2020 covers islanders with climate of uncertainty
Earthquakes, COVID-19’s Arrival, Unused Emergency Supplies Found, Gov’t Chaos & More
By Pedro Correa Henry
Special to The Star
This is the first of two parts of the series The Year in Review 2020.
From January until June, international conflicts, earthquakes, governmental chaos, and a global pandemic led Puerto Rico and their citizens into a challenging year.
The STAR reviewed some of the events that gathered the most attention from the public and media outlets during the first half of 2020.
Tensions between US and Iran raise fears of possible conflict
President Donald Trump on Jan. 1 threatened a retaliation against Iran after pro-Iranian protesters attacked a U.S. embassy in Baghdad as a demonstration against American drone airstrikes.
Trump said later on Jan. 3 that he ordered a precision drone strike at the Baghdad airport to “terminate” Maj. Gen. Qasem Soleimani, a top Iranian commander who was plotting “imminent and sinister attacks on American diplomats and military personnel.”
Oil prices rose sharply by 4 percent amid an escalation in tensions between the U.S. and Iran after it was confirmed that Soleimani was killed in a U.S.-authorized strike.
Meanwhile, other threats were underway to shape this year’s history.
On the same day, the World Health Organization reported an outbreak of pneumonia caused by a new type of coronavirus in Wuhan, China.
The outbreak prompted Singapore and Hong Kong to introduce screening processes for travelers from the city. It came amid fears expressed online that the virus could be linked to the SARS (severe acute respiratory syndrome) virus.
Southern PR trembles at dawn on Three Kings Day
The Puerto Rico Seismic Network reported a 5.9 tremor on Jan. 6 at the south of the island. The aftershock damaged residences, roads, schools, and historical structures, including the collapse of Punta Ventana in Guayanilla.
The earthquakes had begun on Dec. 28, 2019, raising concerns among citizens and scientists.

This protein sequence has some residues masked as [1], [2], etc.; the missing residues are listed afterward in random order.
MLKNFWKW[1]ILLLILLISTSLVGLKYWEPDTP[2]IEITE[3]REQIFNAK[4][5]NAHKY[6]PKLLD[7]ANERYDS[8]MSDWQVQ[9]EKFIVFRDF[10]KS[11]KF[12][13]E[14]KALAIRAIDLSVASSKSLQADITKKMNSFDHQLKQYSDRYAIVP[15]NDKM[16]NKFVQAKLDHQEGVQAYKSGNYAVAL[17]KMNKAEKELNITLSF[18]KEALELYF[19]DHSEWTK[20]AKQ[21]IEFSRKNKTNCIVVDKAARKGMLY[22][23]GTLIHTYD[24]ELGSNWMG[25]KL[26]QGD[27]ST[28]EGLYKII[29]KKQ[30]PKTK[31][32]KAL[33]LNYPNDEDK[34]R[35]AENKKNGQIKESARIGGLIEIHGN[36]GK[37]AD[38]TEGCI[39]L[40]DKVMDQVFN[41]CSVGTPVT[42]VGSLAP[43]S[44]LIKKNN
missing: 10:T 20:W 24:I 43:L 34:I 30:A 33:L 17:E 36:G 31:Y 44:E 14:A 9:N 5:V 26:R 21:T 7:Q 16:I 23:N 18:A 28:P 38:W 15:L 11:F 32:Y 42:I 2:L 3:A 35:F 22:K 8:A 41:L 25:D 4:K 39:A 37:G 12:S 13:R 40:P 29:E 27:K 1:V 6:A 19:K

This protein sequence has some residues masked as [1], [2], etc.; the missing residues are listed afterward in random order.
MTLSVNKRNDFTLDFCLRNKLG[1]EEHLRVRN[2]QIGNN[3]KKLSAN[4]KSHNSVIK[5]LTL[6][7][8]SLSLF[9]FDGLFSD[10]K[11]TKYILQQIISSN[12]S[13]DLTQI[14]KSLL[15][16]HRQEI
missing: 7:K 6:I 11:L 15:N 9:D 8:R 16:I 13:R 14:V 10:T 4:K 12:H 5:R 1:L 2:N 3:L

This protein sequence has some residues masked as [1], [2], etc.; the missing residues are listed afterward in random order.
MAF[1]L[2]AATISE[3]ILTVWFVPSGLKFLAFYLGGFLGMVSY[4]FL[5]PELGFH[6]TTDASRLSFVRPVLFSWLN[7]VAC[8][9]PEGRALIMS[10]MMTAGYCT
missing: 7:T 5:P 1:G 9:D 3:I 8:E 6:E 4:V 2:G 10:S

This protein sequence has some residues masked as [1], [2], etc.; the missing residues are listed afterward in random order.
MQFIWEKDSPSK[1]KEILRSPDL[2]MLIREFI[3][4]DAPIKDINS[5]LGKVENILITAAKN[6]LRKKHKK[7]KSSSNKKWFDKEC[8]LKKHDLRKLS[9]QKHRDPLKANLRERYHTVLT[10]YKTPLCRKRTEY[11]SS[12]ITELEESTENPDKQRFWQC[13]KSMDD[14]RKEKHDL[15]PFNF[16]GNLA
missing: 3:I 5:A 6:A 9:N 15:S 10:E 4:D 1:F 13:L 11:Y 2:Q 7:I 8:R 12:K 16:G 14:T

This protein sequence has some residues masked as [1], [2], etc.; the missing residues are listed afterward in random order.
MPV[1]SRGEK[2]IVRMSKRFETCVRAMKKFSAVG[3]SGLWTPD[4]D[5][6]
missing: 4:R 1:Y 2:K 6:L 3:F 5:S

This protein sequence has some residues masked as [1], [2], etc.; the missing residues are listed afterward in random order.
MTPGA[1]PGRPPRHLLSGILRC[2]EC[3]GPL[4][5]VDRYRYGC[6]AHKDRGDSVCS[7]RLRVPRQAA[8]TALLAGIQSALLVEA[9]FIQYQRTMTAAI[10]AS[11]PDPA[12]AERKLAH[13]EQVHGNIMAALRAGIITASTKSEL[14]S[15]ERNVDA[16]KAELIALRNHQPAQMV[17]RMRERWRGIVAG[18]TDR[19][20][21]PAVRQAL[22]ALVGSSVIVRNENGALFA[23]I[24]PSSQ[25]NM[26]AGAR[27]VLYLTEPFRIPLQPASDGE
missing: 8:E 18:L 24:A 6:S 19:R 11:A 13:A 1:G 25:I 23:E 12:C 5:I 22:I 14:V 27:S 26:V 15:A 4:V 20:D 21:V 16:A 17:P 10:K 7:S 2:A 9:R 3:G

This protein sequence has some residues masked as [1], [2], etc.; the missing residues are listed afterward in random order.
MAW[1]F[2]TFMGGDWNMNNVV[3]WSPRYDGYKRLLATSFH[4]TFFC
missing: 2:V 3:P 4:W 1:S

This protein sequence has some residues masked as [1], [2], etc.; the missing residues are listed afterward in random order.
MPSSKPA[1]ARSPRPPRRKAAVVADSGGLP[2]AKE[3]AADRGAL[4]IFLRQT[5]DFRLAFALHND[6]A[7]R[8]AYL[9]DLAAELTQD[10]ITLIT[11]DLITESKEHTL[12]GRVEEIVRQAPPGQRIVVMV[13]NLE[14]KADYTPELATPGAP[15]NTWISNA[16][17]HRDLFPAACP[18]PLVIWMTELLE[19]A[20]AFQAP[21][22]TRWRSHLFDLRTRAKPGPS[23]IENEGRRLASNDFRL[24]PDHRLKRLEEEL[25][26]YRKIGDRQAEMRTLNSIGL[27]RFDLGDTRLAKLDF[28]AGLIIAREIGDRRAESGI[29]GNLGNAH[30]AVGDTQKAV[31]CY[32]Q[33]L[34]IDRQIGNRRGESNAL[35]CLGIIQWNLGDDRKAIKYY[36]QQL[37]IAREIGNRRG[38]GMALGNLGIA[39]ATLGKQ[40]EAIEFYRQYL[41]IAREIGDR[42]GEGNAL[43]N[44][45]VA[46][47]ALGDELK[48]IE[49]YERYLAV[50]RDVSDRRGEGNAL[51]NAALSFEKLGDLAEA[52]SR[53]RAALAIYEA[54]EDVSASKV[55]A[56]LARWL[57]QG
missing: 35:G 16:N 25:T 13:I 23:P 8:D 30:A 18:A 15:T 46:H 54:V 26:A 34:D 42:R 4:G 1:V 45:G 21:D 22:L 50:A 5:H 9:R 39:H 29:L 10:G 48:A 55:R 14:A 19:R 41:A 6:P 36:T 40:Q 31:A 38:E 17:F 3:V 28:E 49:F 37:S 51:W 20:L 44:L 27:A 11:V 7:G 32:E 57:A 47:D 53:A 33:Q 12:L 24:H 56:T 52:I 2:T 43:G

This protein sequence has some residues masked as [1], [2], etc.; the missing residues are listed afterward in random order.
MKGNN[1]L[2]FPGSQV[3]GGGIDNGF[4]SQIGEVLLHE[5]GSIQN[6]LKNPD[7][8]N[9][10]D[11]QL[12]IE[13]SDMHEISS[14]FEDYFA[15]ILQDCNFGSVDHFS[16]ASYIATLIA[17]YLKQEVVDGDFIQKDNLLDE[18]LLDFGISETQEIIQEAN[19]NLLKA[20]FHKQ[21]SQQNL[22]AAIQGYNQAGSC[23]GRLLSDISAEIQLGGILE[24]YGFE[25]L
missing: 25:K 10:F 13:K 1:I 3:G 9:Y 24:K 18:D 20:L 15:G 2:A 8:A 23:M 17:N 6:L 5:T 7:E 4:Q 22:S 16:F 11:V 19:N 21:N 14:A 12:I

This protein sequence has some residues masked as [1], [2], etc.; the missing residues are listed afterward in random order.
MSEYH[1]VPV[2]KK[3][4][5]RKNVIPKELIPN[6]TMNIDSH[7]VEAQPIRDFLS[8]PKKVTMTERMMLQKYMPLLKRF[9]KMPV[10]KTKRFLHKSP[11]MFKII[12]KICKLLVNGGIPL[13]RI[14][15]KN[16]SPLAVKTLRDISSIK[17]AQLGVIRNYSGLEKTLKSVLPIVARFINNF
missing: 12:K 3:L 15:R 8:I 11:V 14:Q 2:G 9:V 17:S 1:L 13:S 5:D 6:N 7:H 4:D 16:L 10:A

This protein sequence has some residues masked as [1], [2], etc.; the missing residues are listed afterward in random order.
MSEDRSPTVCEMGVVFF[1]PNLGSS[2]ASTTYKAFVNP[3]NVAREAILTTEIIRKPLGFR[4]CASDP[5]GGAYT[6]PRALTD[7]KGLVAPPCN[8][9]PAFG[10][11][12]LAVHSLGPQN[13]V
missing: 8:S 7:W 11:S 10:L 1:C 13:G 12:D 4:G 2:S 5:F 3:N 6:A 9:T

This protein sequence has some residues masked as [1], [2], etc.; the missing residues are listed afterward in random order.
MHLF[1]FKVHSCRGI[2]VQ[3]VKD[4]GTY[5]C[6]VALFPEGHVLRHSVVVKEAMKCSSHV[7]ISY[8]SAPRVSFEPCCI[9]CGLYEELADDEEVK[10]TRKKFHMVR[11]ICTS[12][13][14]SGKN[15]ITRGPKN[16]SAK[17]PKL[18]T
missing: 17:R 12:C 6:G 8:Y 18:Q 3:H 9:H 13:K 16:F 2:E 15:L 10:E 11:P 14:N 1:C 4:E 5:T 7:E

However, a 6.4-magnitude earthquake in southeastern Puerto Rico woke up islanders on Jan. 7, causing significant damage in towns and to structures in the south and leaving the entire island without electricity.
Citizens find warehouse loaded with essential supplies for Hurricane Maria victims
With citizens organizing to provide essential supplies for earthquake victims in the south of Puerto Rico as government relief efforts faltered, content creator Lorenzo Delgado, also known as El León Fiscalizador on Facebook, went viral on Jan. 18 as a warehouse was found in Ponce’s La Guancha sector with essential supplies that were supposed to be handed out by the government and dated back to October 2017, a month after Hurricane Maria ravaged the island.
The viral video caused citizens to flock to the location and push for the supplies to be handed over.
Cots, thousands of bottles of water, disposable diapers, gas stoves, Federal Emergency Management Agency blue tarps and baby formula, among other items, were found.
On the same day, Gov. Wanda Vázquez Garced dismissed Emergency Management and Disaster Administration Bureau Commissioner Carlos Acevedo due to the controversy and assigned former State Secretary Elmer Román to address the emergency.
On Jan. 19, Vázquez dismissed both Family Secretary Glorimar Andujar and Housing chief Fernando Gil Enseñat, while insisting that they did not know about the inventory in the Ponce warehouse.
Nonetheless, documents from August 2019 showed that both the governor and Román signed a “Joint Operational Catastrophic Incident Plan” that detailed state emergency warehouses, the La Guancha depot included.
Then-Health chief didn’t expect coronavirus arrival
On Jan. 27, then-Puerto Rico Health Secretary Rafael Rodríguez Mercado said he wasn’t expecting that the coronavirus detected in China and that to date has taken the lives of nearly 1.8 million people worldwide would not arrive in Puerto Rico through common travelers as there are no direct flight connections between the island and the Asian country.
Meanwhile, Rodríguez Mercado said that what the Health Department was “a little more concerned about is that there is always an influx of illegal [immigrants] coming from China,” and he urged citizens to keep calm and said the agency was speaking with federal entities about how to tackle the virus.
Killing of Alexa sparks outrage, sadness over transphobia
Neulisa Alexa Luciano Ruiz, a homeless, Black, trans woman, was killed on Feb. 24 in Toa Baja, after someone called the police to falsely report that Ruiz was using the women’s bathroom at a McDonald’s restaurant improperly.
Ruiz’s murder, which was recorded and uploaded to social media, sparked outrage within the LGBTQIAP+ community, which led to a vigil being held at the University of Puerto Rico to pay respect and raise awareness among islanders that trans lives matter and deserve better.
Rap artist Bad Bunny performed on Feb. 29 on The Tonight Show Starring Jimmy Fallon sporting a t-shirt with the message: “They killed Alexa, not a man in a skirt.”
At press time, no person had been arrested for Alexa’s killing.
Then-Health chief warns coronavirus might arrive in PR after all Rodríguez Mercado backtracked on Mar. 1 from previous statements, saying in a Noticentro interview that the coronavirus “could arrive” as the Dominican Republic reported its first COVID-19 case and urged citizens to be cautious.